Mary DiSanto-Rose (Retired 2020)
Mary DiSanto-Rose arrived at Skidmore College in 1981 with long flowing limbs and long flowing hair – both of which she blessedly still possesses! She has been spreading her unique brand of loving kindness and devotion to teaching ever since. A mesmerizing performer, The Schenectady Gazette once described her stage persona like this: “Her spirit is imbued with Isadora Duncan’s life-affirming, nature-inspired diversions of delight.” This utterly describes Mary as well: that life-affirming spirit has played a major role in the development of hundreds and hundreds of students as well as the dance department itself.
Mary graduated from St. Lawrence University with a New York State Teaching Certificate in the Sciences and went on to earn a master’s degree and doctoral degree in Dance Education from Temple University. She began her Skidmore career as a part-time instructor teaching Modern Dance, Improvisation, and Performance Workshops. The following year she was hired full-time and expanded her course work to include Kinesiology (which was designed for athletes and dancers), Dance History, and a newly created course, Dance for the Child. Mary specializes in reconstructing classic modern dance works of the early 20th century, and through her restaging of works by masters such as Doris Humphrey, José Limón, and Isadora Duncan, countless students have embodied the rich history encoded in their work. Under Mary’s directorship, many students benefitted from the opportunity to deepen their studies, touring and performing Isadora’s works in the archaeological sanctuaries of Greece, France, and Italy which served as the choreographer’s early inspiration.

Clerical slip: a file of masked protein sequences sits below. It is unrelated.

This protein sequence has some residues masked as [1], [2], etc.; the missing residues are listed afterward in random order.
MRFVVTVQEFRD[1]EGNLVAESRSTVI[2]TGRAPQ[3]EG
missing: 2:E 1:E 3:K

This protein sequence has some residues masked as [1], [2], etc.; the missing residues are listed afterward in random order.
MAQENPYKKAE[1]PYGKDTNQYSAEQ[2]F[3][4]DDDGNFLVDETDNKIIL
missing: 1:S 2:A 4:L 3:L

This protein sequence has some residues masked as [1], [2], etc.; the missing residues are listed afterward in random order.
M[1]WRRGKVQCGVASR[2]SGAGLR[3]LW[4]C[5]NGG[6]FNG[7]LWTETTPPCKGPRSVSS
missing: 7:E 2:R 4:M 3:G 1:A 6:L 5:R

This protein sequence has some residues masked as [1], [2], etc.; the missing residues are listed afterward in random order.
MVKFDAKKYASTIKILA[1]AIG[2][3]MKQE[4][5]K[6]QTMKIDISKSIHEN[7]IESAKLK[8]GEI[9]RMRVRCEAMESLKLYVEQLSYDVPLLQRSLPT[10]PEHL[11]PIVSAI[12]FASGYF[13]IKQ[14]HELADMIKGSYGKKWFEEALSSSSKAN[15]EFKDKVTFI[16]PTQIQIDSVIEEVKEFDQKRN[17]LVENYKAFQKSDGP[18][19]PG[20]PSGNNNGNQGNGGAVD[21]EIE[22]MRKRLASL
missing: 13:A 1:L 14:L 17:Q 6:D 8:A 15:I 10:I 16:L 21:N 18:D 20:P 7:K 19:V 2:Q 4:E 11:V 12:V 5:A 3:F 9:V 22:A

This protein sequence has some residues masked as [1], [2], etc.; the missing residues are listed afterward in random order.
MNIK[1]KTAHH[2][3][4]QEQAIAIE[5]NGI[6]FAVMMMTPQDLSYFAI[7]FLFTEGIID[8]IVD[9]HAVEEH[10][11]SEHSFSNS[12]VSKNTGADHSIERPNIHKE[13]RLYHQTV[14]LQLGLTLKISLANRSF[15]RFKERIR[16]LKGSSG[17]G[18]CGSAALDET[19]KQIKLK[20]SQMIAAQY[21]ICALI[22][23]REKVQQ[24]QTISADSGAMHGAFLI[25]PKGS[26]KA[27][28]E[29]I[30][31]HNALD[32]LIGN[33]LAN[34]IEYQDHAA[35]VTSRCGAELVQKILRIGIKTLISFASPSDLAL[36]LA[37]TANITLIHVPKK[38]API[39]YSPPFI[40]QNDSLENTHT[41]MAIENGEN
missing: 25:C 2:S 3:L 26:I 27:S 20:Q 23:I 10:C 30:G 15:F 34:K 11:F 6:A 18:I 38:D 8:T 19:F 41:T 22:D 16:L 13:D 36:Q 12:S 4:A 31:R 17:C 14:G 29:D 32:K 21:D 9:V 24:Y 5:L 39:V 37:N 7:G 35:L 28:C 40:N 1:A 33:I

Mary played a crucial role in the evolution of the dance department. In 1980, at the time of her hire, we were the Department of Physical Education and Dance, and in 1990 Dean Phyllis Roth asked her to become our Program Director. She remained in this role from 1990 to 2005, and skillfully led the way as the department transitioned to the Department of Exercise Science, Dance, and Athletics, and finally to an independent department. We proudly became the Department of Dance in 2005 and Mary served as our first Chair until 2009. This is but one example of her tenacious and remarkable service to Skidmore College and to our community.